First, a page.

Monika Halan, who writes a wonderfully accessible column on finance and investing for this paper, definitely thinks so, and has repeatedly said as much in her pieces.
And the paper’s edit pages team called for an increase in the policy rate ahead of Friday’s monetary policy (as it turned out, that wasn’t to be, but the central bank still did enough to remove around Rs36,000 crore of money from the market).
Which brings us to the original question.
If there are indeed asset bubbles being created around us—in stocks and real estate, to name just two—and if there is too much money in the market, at what rate is the Indian economy growing?
After all, it can be argued that one reason why real estate prices are going up is because people are again willing to pay for residences and offices, rates that they would have considered ridiculous anytime in the past 18 months.
And that, by extension, means that they have the money (or expect to have the money; demand for mortgages has increased) to pay for these properties.
Unlike some of my peers at Mint’s rivals, I am not an economist, but these points of data, as well as Mint’s corporate scoreboard that shows that companies that have so far declared their results for the quarter ended December have increased their profit at around 40%, and revenue at 14%, compared with the year-ago quarter, seem to indicate that we are in the middle of a very sharp growth phase.
Illustration: Jayachandran / Mint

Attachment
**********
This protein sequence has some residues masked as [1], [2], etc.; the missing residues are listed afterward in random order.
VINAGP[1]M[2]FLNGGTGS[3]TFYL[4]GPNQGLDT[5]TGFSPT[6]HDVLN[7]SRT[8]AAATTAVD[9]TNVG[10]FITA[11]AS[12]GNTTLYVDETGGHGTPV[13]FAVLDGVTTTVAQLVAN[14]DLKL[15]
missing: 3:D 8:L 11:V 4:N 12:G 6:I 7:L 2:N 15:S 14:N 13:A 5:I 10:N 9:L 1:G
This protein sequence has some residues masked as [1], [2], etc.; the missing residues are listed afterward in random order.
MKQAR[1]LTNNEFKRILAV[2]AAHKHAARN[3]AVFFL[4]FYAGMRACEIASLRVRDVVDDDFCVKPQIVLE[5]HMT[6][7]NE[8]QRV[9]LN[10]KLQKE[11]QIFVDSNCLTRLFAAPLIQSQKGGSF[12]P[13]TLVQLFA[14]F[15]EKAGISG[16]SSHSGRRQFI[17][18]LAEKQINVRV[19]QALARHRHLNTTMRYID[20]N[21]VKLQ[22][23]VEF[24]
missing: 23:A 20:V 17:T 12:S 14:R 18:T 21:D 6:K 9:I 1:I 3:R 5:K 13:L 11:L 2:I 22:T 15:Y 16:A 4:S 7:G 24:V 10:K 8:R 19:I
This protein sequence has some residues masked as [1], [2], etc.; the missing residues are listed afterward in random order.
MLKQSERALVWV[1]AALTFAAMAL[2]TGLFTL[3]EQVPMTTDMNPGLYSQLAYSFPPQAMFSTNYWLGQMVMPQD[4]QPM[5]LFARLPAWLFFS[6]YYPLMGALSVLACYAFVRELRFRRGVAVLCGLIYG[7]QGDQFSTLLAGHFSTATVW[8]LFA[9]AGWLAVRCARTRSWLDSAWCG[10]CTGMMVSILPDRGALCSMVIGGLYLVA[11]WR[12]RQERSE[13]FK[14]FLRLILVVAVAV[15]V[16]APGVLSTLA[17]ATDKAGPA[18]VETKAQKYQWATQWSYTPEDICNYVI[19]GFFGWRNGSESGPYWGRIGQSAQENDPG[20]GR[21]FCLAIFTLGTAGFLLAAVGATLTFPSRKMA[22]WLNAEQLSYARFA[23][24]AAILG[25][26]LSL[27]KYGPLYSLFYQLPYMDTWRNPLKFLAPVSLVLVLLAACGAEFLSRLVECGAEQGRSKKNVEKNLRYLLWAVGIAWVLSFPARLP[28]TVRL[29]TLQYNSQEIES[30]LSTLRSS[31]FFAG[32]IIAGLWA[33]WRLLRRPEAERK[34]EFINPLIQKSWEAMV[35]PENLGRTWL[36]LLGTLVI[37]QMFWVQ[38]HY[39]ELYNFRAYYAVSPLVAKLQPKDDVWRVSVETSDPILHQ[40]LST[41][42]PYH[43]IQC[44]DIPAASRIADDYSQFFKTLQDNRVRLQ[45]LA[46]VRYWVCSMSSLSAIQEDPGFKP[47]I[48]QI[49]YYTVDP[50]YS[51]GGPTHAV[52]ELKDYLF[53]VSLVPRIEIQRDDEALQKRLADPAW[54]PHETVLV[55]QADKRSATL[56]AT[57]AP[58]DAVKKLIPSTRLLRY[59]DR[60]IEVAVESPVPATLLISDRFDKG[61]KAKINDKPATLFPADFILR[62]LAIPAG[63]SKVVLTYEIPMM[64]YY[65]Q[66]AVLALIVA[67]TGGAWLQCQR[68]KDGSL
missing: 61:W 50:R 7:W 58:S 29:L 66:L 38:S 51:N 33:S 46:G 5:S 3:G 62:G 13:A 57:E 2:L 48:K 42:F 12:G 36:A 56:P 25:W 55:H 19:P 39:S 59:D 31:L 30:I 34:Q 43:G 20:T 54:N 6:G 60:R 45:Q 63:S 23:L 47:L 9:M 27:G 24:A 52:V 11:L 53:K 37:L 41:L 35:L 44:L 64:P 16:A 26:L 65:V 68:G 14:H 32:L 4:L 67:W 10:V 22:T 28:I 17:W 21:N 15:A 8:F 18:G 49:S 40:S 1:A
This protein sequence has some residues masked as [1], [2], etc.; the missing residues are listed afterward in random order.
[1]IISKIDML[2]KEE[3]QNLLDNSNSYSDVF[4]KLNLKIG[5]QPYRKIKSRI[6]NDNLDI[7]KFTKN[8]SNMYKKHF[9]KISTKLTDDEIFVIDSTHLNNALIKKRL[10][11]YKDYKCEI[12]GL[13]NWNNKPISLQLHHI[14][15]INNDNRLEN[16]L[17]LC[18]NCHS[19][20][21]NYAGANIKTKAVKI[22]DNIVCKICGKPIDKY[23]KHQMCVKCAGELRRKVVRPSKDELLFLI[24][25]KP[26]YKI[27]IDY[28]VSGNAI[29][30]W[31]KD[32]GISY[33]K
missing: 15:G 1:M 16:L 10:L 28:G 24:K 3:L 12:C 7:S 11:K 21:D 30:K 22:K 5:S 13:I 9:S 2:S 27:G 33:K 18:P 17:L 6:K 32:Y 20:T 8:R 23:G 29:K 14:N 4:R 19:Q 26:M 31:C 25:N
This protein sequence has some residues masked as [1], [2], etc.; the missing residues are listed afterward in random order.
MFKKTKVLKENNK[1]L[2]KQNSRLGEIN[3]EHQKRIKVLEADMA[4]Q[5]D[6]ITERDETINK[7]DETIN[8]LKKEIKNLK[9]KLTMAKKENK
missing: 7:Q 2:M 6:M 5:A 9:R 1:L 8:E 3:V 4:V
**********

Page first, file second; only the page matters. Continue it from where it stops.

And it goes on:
Now, as most of us know, and some of us have learnt over the past year and a half, the Goldilocks economy is as real as the character after which it is named, and all signs around us are that, at least in some sectors things are getting way too hot.
It could be that a recovery as sharp as the one we have seen, and are continuing to see, is required to erase the bad memories of late 2008 and early 2009 but if some parts of the industry and the economy are growing at double-digit rates as the chairman of one of the country’s largest banks?told a fellow editor and me on Thursday, then there is a definite risk of overheating—again, in parts.
Again, anecdotal evidence would seem to suggest so.
The daily papers are filled with ads for cars and car loans. Ads for real estate developments are back, and, after a gap of 18 months, both the developers and the reading (and consuming) public seem to have gone back to the belief that Rs1 crore is a base price, not a ceiling for houses.
As editor of a paper that (like other papers) depends on ads to make money, I can’t help but cheer the development. But I also can’t help but think of how Scott Fitzgerald ends The Great Gatsby, which remains one of the finest books written about (economic) booms and busts. “And so we beat on, boats against the current, borne back ceaselessly into the past.”
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